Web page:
(II) John (2), eldest son of John (1) and Frances Hoyt (first wife), was born about 1638, and was killed by the Indians in Andover, Massachusetts, August 13, 1696. He recovered his first grant of land ("on the river") in Amesbury, October, 1658, and was admitted a townsman December 10, 1660. On the records of Salisbury court, "14-2 1668," is found the following: "Jno. Hoyt, Jun.; license is renued to keep ye ordinary at ye new towne & to pvide entertainment for horse man & foot man; but hath liberty to sell out wine & strong waters he hath layd in respect to ye ordinary and Challis is to take notes of wt he hath layd in & make returne thereof to ye clerke wth in 14 dayes, 13, 2m 1669." He took "ye oath of allegiance & fidelity" before Major Pike in "Eamesbury," December 20, 1677. He had a seat assigned him in the meeting house July 9, 1667. His name frequently appears on the Amesbury records as lot layer, constable, etc. John Hoyt married, June 23, 1659, Mary, daughter of William and Rachel Barnes. Mary Hoyt was living in 1704 when she acknowledged a deed. "Quick as Granny Hoyt's powder horn" was an expression often used by her descendants, and it seems probable she was the "Granny Hoyt" referred to. One morning her fire did not kindle well and she undertook to hasten it by pouring powder upon it from a horn. The fire burned, but the effect on the old lady is not chronicled. Children of John and Mary (Barnes) Hoyt: William; Elizabeth: John (2); Mary; Joseph (see forward); Sarah; Rachel; Dorothie; Grace; Robert.

(III) Joseph, fifth child of John (2) and Mary (Barnes) Hoyt, was born July 14, 1666, died 1718 or 1720. He was chosen tithingman 1710; selectman, 1711-12, and a member of grand jury, 1712-13. His estate was divided in 1735. He married Dorothy Worthen, October 5, 1702. She was appointed administrator of her husband's estate, May 2, 1720. Children: John (see forward); Mehitable; Joseph; Ezekiel; Judith; Nathan; Moses; Dorothy.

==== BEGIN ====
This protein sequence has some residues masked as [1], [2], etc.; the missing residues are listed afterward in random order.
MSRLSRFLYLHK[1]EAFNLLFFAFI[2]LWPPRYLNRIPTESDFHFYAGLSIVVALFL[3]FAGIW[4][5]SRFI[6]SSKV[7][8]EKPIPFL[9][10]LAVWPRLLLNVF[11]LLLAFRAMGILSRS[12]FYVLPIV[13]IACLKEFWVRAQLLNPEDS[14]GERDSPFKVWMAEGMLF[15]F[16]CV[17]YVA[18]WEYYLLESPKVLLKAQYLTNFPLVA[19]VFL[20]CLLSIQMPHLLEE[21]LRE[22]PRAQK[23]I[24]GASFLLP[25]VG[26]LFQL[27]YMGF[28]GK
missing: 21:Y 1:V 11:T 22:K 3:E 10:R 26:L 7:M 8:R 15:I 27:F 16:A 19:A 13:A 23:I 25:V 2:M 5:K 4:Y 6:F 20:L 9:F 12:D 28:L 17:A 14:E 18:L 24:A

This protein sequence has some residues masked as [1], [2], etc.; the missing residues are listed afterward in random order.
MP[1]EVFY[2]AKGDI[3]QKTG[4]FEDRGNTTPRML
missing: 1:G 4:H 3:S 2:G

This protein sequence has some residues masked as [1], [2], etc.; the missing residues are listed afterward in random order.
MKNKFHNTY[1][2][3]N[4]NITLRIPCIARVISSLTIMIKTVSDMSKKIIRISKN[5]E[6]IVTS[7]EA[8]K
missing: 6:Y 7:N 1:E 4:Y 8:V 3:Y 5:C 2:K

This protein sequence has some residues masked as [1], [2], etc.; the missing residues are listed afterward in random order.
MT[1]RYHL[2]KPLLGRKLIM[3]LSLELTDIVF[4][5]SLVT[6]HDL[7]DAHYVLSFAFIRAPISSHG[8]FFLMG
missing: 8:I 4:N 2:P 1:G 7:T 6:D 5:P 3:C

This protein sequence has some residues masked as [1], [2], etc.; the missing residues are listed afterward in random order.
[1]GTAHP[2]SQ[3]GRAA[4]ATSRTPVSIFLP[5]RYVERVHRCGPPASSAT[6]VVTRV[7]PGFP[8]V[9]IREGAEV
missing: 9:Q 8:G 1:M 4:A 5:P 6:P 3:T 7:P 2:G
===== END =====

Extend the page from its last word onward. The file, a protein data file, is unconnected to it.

(IV) John (3), eldest child of Joseph and Dorothy (Worthen) Hoyt, was born July 2, 1703, and died intestate in South Hampton, Massachusetts, as early as 1754. He bought the shares of Mehitabel, Joseph and Dorothy in his father's estate. He and his wife were dismissed from the first church in Amesbury (East parish) to the Southampton church, March 18, 1743-44. His wife survived him. The inventory of his estate was made April 19, 1754. He married, December 15, 1726, Mary Eastman, of Salisbury, Massachusetts. Children, all born in Amesbury, except possibly the youngest:

  1. Joseph; tradition says that he raised twenty men and went with them against the Indians when they burnt Royalton; he paid the expenses himself, but when his son Ebenezer was in the legislature the money was refunded. An old arm chair, silver shoe buckles, and several ancient relics said to have been brought from England, were preserved in the family of Joseph. He is said to have had twenty-one children; the names of nineteen are on record. He was killed instantly by a loaded wagon crushing him.